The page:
Once you have done some groundwork and shortlisted a couple of breeders you like the sound of it is time to go and visit them and take a look at their stock. Very often the breeder will not have the father of the pups as they will have taken the bitch to the dog who suits her bloodlines the best. Do not be put off by this or on the other hand assume that someone who has both Dog and Bitch is better. It may well be that they are using their own dogs as they are the best matches but equally possible is the fact that it is cheaper for them to keep both and churn out pups for the sake of the money.
This is the time to assess temperament in a home environment. A lot of show dogs do not show their true temperament at a busy bustling show, they have been trained to stand for examination and to mix with lots of people and dogs in that setting but you may well see a different dog at home.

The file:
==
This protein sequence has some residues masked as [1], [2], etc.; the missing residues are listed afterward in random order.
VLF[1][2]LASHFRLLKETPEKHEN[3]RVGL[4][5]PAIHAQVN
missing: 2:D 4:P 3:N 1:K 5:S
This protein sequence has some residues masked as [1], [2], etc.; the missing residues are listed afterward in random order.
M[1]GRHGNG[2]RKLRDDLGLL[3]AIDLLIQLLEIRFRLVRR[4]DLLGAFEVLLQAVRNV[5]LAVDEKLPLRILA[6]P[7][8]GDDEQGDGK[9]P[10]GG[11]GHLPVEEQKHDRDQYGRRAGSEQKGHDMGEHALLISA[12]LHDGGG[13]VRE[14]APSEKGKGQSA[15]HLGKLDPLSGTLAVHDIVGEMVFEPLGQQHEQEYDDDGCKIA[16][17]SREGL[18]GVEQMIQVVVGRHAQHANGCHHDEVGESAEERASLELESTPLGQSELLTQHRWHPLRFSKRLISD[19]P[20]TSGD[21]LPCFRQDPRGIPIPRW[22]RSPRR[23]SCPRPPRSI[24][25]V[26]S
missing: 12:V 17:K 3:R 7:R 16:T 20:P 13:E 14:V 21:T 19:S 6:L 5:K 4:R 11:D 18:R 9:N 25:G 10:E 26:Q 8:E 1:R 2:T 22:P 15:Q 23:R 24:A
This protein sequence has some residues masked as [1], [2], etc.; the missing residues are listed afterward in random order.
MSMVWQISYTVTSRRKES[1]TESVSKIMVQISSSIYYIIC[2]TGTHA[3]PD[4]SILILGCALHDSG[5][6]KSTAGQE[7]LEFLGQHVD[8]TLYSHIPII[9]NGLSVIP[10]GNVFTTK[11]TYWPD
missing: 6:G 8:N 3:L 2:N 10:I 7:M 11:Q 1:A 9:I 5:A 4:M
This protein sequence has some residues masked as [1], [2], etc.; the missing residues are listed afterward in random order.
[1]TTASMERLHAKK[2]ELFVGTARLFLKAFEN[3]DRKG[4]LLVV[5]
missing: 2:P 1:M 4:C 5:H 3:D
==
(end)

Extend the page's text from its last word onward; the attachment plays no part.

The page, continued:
Look at the other family members the breeder owns are they too of good character? Find out what sort of information your breeder will supply with the puppy. You should expect to be given a diet sheet telling you what your pup has been eating, some information on exercise, training and a brief rundown on health matters such as worming and flea treatments done. Your breeder should be supplying copies (Or at least have available for you to see) of health tests done on Sire and Dam.
They should be expecting you to sign a contract covering a variety of thing such as information on their willingness to give you a lifetime of help and advice and what to do if for some reason your dog needs re-homing. Breeders should be taking their own puppies back if you have a need to re-home. The contract should have information about any endorsements on your puppies Kennel club registration. These are restrictions put on the dogs kennel club registrations by the breeder and only removable by the breeder that will cover one or two points. 1, Progeny not eligible for export pedigree. This will go a little way towards protecting the breeder's pups from being sold to other countries for the purpose of breeding. 2, Progeny not eligible for Kennel club Registration, this will have some restrictions on breeding from your pups and will possibly cover hip and elbow scoring and breed type and temperament.